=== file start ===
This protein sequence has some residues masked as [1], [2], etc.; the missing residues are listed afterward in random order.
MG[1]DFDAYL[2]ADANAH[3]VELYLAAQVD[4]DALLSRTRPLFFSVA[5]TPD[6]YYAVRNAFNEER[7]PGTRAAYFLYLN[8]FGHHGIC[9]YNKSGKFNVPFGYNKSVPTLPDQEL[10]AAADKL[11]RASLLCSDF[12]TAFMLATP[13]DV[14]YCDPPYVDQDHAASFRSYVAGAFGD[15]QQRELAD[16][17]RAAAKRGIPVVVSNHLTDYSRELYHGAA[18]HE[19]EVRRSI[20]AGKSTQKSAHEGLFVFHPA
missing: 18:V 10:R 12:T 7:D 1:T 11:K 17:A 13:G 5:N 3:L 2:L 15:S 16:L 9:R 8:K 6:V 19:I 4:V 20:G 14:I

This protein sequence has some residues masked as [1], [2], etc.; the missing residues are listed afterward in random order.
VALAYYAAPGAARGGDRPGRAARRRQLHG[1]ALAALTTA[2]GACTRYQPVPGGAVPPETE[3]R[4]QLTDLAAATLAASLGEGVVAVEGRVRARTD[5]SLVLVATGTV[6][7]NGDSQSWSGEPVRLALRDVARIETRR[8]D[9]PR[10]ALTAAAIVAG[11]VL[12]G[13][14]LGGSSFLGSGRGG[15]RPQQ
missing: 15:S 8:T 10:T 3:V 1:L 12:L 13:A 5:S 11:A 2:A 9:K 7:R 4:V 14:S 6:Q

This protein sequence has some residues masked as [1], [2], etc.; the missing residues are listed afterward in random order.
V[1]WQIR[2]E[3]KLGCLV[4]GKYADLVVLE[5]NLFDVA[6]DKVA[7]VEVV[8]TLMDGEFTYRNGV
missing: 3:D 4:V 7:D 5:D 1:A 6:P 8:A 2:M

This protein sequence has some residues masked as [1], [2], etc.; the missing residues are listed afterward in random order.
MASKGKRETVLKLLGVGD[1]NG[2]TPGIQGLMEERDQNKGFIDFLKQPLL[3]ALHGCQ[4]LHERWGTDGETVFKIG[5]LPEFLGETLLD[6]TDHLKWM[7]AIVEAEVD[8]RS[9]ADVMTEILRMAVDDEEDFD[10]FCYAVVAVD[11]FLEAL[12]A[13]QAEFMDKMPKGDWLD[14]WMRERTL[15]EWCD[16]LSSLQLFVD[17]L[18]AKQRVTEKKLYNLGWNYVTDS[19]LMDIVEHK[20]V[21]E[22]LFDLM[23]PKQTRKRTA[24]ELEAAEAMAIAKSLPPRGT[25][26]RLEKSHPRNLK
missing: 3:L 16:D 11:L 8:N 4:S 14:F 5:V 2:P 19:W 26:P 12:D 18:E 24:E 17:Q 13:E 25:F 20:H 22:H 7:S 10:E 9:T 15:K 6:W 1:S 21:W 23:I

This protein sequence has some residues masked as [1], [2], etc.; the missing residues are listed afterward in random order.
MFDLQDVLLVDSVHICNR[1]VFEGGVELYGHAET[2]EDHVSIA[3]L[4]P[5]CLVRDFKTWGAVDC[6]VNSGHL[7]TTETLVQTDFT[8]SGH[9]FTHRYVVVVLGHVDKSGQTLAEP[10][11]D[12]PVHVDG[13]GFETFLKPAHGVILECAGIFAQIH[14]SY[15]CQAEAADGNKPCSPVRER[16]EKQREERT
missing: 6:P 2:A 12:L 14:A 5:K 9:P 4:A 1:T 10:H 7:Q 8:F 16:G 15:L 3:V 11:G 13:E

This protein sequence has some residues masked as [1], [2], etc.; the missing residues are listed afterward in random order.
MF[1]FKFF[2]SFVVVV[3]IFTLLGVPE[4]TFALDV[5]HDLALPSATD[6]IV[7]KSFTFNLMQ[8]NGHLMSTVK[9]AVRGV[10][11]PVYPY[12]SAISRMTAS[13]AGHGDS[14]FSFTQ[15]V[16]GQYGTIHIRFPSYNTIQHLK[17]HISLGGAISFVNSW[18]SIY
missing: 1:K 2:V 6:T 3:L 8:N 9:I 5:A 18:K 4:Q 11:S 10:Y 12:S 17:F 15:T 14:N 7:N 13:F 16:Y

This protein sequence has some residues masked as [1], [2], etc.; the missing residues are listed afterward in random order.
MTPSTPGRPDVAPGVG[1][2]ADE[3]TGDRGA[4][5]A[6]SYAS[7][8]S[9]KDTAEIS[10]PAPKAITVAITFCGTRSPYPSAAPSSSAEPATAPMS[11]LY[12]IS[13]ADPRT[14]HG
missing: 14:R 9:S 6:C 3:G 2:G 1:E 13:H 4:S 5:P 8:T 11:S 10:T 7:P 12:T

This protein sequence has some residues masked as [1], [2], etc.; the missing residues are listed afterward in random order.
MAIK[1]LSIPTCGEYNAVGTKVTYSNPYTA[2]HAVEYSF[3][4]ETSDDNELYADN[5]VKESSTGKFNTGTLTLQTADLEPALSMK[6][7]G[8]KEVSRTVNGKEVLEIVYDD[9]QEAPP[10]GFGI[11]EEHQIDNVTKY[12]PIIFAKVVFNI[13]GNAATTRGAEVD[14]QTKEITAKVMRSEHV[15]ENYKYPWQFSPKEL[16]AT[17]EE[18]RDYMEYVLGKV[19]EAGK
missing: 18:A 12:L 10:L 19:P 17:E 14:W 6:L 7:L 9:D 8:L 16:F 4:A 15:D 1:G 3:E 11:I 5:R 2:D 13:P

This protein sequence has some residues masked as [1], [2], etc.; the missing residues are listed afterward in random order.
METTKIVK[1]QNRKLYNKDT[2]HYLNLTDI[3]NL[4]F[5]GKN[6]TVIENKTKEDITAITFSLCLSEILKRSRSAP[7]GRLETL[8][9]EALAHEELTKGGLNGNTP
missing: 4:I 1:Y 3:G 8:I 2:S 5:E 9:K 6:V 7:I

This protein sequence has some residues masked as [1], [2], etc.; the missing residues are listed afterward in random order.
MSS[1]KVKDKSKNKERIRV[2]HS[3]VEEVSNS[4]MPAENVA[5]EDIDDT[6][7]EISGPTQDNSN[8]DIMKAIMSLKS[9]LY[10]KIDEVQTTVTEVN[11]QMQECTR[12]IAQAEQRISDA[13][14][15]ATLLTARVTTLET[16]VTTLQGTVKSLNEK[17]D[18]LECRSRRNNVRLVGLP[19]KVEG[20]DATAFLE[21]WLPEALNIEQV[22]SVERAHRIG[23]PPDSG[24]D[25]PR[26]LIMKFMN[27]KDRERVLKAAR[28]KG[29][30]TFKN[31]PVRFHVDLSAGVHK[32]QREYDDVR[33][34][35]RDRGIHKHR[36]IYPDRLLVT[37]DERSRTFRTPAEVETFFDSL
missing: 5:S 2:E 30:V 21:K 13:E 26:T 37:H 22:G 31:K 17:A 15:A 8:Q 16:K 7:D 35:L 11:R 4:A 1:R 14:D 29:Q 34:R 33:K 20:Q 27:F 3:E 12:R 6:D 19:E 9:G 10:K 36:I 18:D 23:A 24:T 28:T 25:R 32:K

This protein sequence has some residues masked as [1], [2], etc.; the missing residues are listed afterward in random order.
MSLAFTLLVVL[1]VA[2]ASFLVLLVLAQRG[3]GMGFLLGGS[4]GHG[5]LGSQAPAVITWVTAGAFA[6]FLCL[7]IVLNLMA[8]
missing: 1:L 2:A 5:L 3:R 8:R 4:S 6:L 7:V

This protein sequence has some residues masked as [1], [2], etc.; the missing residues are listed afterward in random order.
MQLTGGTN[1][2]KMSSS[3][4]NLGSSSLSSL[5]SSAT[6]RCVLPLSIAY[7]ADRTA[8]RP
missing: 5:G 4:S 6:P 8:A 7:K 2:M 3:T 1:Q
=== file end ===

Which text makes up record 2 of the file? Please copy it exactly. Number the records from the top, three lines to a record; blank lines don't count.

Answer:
This protein sequence has some residues masked as [1], [2], etc.; the missing residues are listed afterward in random order.
VALAYYAAPGAARGGDRPGRAARRRQLHG[1]ALAALTTA[2]GACTRYQPVPGGAVPPETE[3]R[4]QLTDLAAATLAASLGEGVVAVEGRVRARTD[5]SLVLVATGTV[6][7]NGDSQSWSGEPVRLALRDVARIETRR[8]D[9]PR[10]ALTAAAIVAG[11]VL[12]G[13][14]LGGSSFLGSGRGG[15]RPQQ
missing: 15:S 8:T 10:T 3:V 1:L 12:L 13:A 5:S 11:A 2:A 9:K 7:R 4:V 14:S 6:Q